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Lemon grass: What it is and how to use it
Off the beaten aisle » This reedlike plant is an important flavor in Asian cooking.
First Published Aug 02 2012 03:27 pm • Last Updated Aug 02 2012 03:27 pm

It may look and sound like a weed, but lemon grass actually is one of the most important ingredients in Southeast Asian cooking. It also happens to have the power to transform the all-American foods you love.

Lemon grass is a reedlike plant that grows as a thin, firm 2-foot stalk with a small bulb at the base. It varies in color from pale yellow to very light green. True to name, lemon grass has a pleasantly assertive lemon taste and aroma. It generally is used one of three ways — whole in simmering, whole as a skewer and finely sliced in just about anything you like.

At a glance

Lemon grass chicken stir-fry

Two 4-inch pieces lemon grass, lightly crushed with a meat mallet or rolling pin

1/4 cup canola oil, plus 2 tablespoons

1/2 cup white wine

1/2 tablespoon whole peppercorns

1 teaspoon salt

1/2 teaspoon garlic powder

1/2 teaspoon ground cumin

1/4 teaspoon dry ginger

3 boneless, skinless chicken breasts (about 1 1/2 pounds), cut into 1-inch chunks

3 cups broccoli florets

2 red bell peppers, cored and cut into strips

1 tablespoon cornstarch

1/4 cup cool water

Rice or egg noodles, to serve

In a small saucepan over medium-low heat, combine the lemon grass, 1/4 cup of the canola oil and the wine. Heat to a low simmer, then set aside to cool to room temperature.

Meanwhile, in a spice grinder, combine the peppercorns, salt, garlic powder, cumin and ginger. Grind until reduced to a fine powder. Stir this mixture into the oil and lemon grass mixture, then transfer the entire thing to a large bowl. Add the chicken, toss to coat, then refrigerate for at least 1 hour.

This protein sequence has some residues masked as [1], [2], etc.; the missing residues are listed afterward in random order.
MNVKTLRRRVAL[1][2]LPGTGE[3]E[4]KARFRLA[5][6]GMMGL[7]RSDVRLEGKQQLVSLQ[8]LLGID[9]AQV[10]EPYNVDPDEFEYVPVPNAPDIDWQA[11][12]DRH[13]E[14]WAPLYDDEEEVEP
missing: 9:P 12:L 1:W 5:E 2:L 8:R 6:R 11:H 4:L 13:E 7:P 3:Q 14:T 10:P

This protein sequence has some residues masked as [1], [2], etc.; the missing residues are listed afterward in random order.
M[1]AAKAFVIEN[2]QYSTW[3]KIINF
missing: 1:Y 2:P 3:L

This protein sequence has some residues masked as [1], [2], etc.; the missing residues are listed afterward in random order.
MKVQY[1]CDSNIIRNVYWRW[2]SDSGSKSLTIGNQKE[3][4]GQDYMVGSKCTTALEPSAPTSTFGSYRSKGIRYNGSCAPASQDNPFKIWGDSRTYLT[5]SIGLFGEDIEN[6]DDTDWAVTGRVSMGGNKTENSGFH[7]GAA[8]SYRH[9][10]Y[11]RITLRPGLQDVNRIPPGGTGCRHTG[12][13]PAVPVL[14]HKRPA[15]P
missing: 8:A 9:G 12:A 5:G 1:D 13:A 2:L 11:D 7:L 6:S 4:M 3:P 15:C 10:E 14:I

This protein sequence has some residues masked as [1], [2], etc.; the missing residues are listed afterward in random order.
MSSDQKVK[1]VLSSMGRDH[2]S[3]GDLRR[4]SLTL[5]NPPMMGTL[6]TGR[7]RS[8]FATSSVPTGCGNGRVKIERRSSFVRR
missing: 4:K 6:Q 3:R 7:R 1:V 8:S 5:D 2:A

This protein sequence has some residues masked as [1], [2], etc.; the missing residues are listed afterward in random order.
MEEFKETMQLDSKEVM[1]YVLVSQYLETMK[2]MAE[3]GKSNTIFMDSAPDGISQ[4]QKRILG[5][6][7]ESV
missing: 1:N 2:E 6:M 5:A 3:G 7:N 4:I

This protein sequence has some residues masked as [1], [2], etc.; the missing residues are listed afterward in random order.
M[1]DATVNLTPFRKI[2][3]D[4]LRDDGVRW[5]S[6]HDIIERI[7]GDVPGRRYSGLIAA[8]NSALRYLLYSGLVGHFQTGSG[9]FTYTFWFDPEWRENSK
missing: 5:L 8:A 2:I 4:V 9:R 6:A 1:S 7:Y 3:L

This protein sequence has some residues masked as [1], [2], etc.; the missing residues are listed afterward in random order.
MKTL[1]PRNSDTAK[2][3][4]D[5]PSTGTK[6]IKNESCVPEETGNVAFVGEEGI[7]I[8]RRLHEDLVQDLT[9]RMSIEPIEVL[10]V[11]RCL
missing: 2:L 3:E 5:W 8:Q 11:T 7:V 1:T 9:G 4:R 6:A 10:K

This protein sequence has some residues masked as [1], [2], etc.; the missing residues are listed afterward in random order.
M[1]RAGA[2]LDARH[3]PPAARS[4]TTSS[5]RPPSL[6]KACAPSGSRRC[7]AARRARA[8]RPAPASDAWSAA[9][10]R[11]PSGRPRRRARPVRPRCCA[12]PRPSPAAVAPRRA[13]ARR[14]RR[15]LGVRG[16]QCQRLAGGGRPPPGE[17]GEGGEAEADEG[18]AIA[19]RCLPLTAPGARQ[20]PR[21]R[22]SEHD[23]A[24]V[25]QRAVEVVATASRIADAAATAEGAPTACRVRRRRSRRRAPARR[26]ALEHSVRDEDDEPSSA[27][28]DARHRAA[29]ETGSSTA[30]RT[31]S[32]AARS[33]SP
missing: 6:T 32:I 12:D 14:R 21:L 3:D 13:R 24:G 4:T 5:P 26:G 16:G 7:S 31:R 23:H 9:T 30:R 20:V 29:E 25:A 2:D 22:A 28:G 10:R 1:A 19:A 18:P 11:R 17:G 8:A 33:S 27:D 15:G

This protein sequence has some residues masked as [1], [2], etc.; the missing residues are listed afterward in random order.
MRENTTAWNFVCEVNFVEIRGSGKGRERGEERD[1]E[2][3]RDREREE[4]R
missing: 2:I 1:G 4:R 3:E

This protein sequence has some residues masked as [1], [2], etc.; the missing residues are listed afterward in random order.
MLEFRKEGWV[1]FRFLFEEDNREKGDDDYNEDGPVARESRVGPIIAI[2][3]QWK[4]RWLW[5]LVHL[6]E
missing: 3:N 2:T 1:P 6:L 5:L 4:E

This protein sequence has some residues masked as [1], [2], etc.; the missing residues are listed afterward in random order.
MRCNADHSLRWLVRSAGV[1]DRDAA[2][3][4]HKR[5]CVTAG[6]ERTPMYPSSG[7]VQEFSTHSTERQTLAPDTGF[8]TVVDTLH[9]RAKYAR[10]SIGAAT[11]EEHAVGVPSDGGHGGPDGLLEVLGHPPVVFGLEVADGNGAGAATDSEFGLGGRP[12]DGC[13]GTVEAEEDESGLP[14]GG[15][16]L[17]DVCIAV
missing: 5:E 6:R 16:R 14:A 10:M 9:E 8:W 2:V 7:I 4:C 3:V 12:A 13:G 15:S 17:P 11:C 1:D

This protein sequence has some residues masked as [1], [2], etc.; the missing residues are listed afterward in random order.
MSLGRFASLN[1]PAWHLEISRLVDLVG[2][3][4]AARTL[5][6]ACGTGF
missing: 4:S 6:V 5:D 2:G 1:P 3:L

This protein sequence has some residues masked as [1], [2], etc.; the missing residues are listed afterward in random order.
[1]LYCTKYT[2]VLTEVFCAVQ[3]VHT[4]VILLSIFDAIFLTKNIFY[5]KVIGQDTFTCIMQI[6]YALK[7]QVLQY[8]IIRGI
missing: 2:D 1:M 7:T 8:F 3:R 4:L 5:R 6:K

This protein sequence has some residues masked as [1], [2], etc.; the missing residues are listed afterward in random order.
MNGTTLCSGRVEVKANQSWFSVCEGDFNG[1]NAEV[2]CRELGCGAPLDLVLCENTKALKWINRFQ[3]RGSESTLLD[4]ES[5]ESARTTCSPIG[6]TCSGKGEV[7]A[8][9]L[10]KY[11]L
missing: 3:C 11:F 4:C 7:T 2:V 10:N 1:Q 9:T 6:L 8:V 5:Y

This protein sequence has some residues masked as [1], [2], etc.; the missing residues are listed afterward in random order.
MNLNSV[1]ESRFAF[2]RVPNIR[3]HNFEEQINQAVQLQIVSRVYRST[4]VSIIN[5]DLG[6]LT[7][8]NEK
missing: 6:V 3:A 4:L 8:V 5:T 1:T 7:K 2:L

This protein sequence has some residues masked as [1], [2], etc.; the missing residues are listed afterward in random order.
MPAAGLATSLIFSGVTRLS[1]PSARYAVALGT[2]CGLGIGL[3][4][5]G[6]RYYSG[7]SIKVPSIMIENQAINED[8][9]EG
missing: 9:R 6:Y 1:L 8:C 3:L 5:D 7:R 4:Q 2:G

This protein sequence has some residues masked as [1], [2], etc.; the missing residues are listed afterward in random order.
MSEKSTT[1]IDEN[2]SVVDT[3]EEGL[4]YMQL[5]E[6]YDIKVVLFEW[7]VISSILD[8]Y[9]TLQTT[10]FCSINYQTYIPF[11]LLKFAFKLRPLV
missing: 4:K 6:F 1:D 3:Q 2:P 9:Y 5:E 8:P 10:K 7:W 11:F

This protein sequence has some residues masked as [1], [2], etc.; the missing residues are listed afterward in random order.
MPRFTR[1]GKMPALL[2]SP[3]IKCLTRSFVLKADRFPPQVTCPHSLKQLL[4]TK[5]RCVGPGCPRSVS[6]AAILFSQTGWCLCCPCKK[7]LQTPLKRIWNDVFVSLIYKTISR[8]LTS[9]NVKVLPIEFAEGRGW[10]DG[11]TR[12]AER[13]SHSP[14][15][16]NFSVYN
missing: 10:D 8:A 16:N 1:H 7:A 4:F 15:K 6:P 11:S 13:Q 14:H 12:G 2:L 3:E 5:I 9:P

When ready to cook, heat a wok or large, deep sauté pan over medium-high. Add the remaining 2 tablespoons of canola oil and heat until nearly smoking.

Add the broccoli and red peppers and sauté until just starting to brown, about 5 to 6 minutes. Use a slotted spoon to transfer the vegetables to a plate.

Discard the lemon grass from the chicken, then add the chicken to the pan, reserving the marinade in the bowl. Cook until starting to brown, about 10 minutes.

Add the marinade from the bowl to the wok and bring to a boil. Cook for 2 minutes. In a glass, mix together the cornstarch and water, then add to the pan.

Cook until the sauce thickens, about another 2 minutes. Return the vegetables to the pan and toss to coat. Season with salt and pepper. Serve over rice or noodles.

Nutrition information per serving » 440 calories; 210 calories from fat (48 percent of total calories); 24 g fat (2 g saturated; 0 g trans fats); 100 mg cholesterol; 10 g carbohydrate; 42 g protein; 4 g fiber; 610 mg sodium.

Servings » 4

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Let’s start with simmering. Use this method when you want a gentle lemon aroma and flavor in a dish with plenty of liquid, such as soups or braises. To do this, trim the stalk to just the bottom 6 inches, then lay it flat and pound with a meat mallet or rolling pin until well bruised (to release the flavor). Add the bruised stalks to the liquid and simmer for the recipe’s normal cooking time. Discard the stalk before serving.

The whole stalks also can be used as skewers to lend a subtle flavor to grilled meat. Just trim the stalks to the desired length, then thread chicken or beef cubes over them. You may need to use a paring knife to poke holes in the meat first.

For a more assertive flavor, trim away all but the bottom 2 to 3 inches of the stalk, then peel away and discard the tough outer layers. Slice the lemon grass crosswise very thin, then add to soups, stews, sautés and stir-fries. No need to fish it out.

Lemon grass pairs best with meat and seafood, as well as other signature flavors of Southeast Asia, including ginger and coconut milk. It is available all year in the grocer’s produce section. Look for firm stalks that aren’t wilted or dried. It keeps for several weeks in the refrigerator.




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